How FMs can simplify inventory audits

Andrew Johnson, CEO and founder of ShelfAware, discusses how automation makes it easier for facility managers to do more accurate and more regular inventory audits.

It’s that time of year again! No, I’m not talking about the holiday season. I’m talking about everyone’s favorite time of year—the annual inventory audit party.

Growing up inside a family distribution business, I celebrated this season every year by counting tiny little parts in the warehouse for weeks with every employee except for a few running the essential daily tasks. I guess you could call it “fun.”

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Every year I would ask my father, “Do we really have to audit every single part this year?” The answer was always the same. “Yes!” Even though I knew the answer, I never stopped asking the question. That curiosity has spearheaded my journey to revolutionize inventory audits so that we can get back to just enjoying the holidays.

There are many reasons that FMs perform regular inventory audits. The most obvious is to ensure an accurate count of all physical components on the shelf. It’s also a good idea for insurance purposes. With automation, a quick scan of an entire room of inventory can create detailed reports to determine the dollar amount of inventory on hand. This ensures better insurance reports and rates.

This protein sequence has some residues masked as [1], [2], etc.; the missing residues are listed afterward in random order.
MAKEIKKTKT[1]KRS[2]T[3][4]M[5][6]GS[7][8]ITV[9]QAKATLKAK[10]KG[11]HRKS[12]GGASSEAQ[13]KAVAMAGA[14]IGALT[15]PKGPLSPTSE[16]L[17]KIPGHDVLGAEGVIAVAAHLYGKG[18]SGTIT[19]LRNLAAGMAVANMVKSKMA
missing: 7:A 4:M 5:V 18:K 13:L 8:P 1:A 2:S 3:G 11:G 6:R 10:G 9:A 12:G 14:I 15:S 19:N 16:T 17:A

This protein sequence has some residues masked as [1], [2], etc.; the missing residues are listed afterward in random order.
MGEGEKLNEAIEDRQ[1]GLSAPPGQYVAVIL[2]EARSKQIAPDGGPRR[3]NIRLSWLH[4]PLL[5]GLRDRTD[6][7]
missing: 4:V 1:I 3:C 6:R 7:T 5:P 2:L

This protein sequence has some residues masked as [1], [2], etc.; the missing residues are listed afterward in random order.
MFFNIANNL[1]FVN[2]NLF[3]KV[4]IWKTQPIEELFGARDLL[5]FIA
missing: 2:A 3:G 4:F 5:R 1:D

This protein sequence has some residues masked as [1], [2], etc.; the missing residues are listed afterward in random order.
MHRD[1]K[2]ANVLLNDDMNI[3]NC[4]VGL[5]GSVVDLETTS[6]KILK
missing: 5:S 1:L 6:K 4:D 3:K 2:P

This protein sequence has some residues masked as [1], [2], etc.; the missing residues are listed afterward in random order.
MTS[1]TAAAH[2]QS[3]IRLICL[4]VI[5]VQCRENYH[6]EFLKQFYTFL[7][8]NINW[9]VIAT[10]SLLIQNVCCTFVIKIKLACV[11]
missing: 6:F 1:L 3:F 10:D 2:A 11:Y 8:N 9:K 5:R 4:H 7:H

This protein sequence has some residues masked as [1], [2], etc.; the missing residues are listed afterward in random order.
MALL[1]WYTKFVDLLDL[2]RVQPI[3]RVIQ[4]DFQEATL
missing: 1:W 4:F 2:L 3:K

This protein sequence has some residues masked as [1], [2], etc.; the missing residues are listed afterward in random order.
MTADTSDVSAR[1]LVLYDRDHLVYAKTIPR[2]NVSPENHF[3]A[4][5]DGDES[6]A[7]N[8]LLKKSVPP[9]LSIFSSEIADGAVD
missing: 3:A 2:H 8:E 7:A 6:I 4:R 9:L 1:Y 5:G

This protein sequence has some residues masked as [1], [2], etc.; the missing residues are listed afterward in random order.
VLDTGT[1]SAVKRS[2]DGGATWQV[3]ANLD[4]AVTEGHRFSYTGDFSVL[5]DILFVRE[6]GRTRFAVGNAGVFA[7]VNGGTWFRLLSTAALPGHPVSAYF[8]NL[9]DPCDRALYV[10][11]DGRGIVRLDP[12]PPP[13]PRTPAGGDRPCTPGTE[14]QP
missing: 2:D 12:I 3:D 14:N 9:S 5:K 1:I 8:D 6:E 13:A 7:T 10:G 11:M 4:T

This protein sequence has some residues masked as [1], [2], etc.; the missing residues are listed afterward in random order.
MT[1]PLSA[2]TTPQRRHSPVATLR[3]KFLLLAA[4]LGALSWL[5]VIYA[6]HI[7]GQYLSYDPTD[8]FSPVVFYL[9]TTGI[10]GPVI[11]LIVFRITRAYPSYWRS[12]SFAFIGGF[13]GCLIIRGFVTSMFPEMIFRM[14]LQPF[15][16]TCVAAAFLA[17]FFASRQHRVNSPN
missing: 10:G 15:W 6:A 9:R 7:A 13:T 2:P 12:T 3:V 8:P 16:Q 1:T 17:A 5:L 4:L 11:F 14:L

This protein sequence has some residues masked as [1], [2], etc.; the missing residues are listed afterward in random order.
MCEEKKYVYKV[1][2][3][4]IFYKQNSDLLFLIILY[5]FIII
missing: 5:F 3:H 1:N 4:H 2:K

In addition, inventory audits are helpful for calculating profits, creating more accurate budgets, and identifying inefficiencies in manufacturing operations. Often, companies have poor tracking methods and might not actually know their current supply levels. They may be selling products that are already out of stock or planning production runs without enough materials. 

The solution to these complicated inventory issues is to carefully track materials and products so that you always have necessary products on hand without being oversupplied. The first step in managing your facilities is to perform an accurate inventory audit. 

For most facilities, it is a financial requirement and an organizational burden. Through the years we’ve seen some shift to perpetual inventory or cycle counting, essentially breaking up the audit in chunks throughout the year. However, most still just bite the bullet and shut down at year end for a complete inventory audit. With the advent of new technology like web-based applications and shared data we are seeing the traditional audit go the way of the dinosaur.

The question I’m often asked is, “Where do we start?” The answer is simple—start small for big innovation. A small start can be something as simple as asking key suppliers how they can help with inventory audits and inventory management. Many modern suppliers will have a multitude of solutions. At a minimum, they will be able to provide additional information on package labels, even referencing this information in the form of QR codes or barcodes. When it comes to inventory audits, the more scannable the information, the better. If your supplier can’t deliver these basic services, it may be time to consider a new one.